What can I say about the 42nd parallel that hasn't already been said? I guess not much, so here's what everybody else has already said:It's part of the USA Trilogy by John Dos Passos. It, and the rest of the trilogy, has four different parts braided throughout the narrative, involving fictional narratives describing life in America through the point of view of several characters, actual newspaper clipping and quotes relevant to the popular culture, biographies of public figures, as well as a semi-autobiographical flow of text.This is one of those books that can't easily be explained, and as such, you should just read to "get."I would most definitely recommend this book for fans of Faulkner, Pynchon, or Joyce. It is definitely a great 20th century American novel, and part of a greater series that gives one a sense of life in the U.S.A.
emily_morine on LibraryThing More than 1 year ago
Not many things make me feel patriotic about the United States. Anyone who knows me will tell you that I am about as far from flag-waving as a person can be; not only do I deplore current policies and past atrocities in this country, but I usually don't feel very connected to the huge entity that is "The United States." I feel very connected to Portland, and even Oregon, since I have lived here my whole life and feel I am a product, for better or worse, of this culture. Even the whole West Coast can sometimes conjure up feelings of fondness or belonging in me. But the entirety of this huge, unwieldly nation? Not a chance. There are so many distinct subcultures here with which I have never even had any contact: I have never been to the Deep South, or Appalachia, or the Midwest, or Texas. Even if I had been to one or the other, I would be as much of a tourist there as if I were visiting a totally different country. And yet, John Dos Passos' USA trilogy somehow accesses a deeply - but DEEPLY - buried patriotism in me, and I think for a moment that it's kind of appealing to imagine myself part of a long national narrative, even if most of said narrative is something I wish I could rewrite from beginning to end.It's almost as if USA is specifically structured to get under my skin, making use of the modernist experimentalism I'm such a sucker for in other works, and using it to express a uniquely American perspective. Dos Passos's trilogy features many different types of narratives: third-person stories about regular American men and women, told in a succinct, newspaper-influenced voice; long, prose-like poems about the larger-than-life Americans of the time, from Rockefeller and Eugene Debs in the early years to Isadora Duncan and Henry Ford in the later; snippets of newspaper headlines and popular songs cobbled together into looser, "newsreel" poems; and the Camera Eye sections, told in a stream-of-consciousness style, from Dos Passos's own perspective. Together this variety of the large and small, journalistic objectivity and intensely subjective snapshots, regular people and giants of art and industry, lets me relate to America-as-vast-experiential-panorama, in a way I usually can't. And the way that the ridiculousness of newspaper headlines and semi-articulateness of a poignant song lyric interact with the complicated and compromised lives of real people rings true almost a century later.USA also offers a leftist slice of history in a way that's very personal: witnessing a brutal anti-labor attack in rural Washington state in the 1910's, or the ins and outs of a strike in Goldfield, Nevada in 1905, really makes the history of those familiar places come alive for me, and become part of the larger patterns of pro- and anti-labor movements happening all over the country. (Unfortunately, the activists who undermine themselves through in-fighting and excessive drinking are eerily familiar as well.) There is a Kerouac-like love of the small towns and big cities of America, but Dos Passos writes about people who are actually invested in them one way or another, rather than people who are just passing through - an approach I find much more emotionally rewarding. For me personally, writing about the wide spectrum of American experience using a wide spectrum of (American) voices is very powerful, and I've never really seen it done as effectively as Dos Passos does it here. If there are any other lovers of experimental prose out there trying to connect with their American roots (or not), I highly recommend USA.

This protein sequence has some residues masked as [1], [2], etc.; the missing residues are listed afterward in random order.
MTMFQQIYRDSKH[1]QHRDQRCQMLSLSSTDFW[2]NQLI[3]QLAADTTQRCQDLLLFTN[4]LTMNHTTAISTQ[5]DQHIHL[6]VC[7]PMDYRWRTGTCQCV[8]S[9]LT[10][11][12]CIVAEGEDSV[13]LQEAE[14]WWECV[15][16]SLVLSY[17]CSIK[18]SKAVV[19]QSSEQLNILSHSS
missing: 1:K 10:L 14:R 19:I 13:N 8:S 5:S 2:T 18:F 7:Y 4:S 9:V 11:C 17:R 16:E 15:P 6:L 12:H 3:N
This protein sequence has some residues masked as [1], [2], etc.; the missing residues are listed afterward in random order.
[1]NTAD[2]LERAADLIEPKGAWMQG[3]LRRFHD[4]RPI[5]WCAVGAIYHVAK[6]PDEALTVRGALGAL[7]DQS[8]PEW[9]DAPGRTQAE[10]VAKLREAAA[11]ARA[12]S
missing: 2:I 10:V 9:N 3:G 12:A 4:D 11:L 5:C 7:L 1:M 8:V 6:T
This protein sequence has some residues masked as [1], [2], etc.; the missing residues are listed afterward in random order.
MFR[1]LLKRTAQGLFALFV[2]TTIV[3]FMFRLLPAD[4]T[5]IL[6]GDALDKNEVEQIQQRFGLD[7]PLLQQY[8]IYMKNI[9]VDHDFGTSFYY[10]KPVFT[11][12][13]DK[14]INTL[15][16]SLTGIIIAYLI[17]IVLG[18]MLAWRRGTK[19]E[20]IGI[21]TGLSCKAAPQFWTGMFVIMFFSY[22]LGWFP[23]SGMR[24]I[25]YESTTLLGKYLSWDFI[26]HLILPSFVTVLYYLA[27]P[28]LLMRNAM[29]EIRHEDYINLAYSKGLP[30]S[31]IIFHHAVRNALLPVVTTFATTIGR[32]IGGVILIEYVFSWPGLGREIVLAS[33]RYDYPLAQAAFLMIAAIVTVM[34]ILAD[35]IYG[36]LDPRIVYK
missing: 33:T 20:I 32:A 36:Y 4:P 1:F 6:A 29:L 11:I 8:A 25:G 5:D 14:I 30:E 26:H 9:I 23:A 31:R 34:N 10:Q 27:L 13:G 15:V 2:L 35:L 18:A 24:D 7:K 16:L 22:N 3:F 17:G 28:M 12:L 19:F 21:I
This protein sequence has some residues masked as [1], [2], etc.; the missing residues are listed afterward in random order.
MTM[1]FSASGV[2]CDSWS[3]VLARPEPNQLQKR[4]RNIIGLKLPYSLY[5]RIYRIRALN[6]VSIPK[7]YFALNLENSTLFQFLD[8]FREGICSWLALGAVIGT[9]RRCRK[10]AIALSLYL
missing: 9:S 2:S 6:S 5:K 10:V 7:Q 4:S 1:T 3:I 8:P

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JD_in_TN More than 1 year ago
To understand America in 2014, one must understand what it was 100 years ago. That was when the momentous decisions were made--on war, on labor, on women's rights, on civil rights--decisions that defined the country in which we live today. Now understand this: America had a chronicler at work in John Dos Passos who captured what was &quot;really&quot; going on in the country, layers below the Carnegies, the Roosevelts and others in whom history puts its trust. In creating <i>The 42nd Parallel</i> , Dos Passos uses myriad conventions to capture the U.S.A. of the age: &quot;newsreels&quot; that put the reader in the spirit of the age through an abstract collage of headlines and story excerpts, &quot;the camera eye&quot; which uses song lyrics and longer excerpts (they reminded me of the front sections of People Magazine today), a series of biographical sketches of significant men of the age, and a cleverly aligned series of character sketches. Individually, the scenes would have been illustrative, good writing. Combined, however, they create a five-star classic which is a must-read for Americans interested in this crucial era in their nation's culture and history.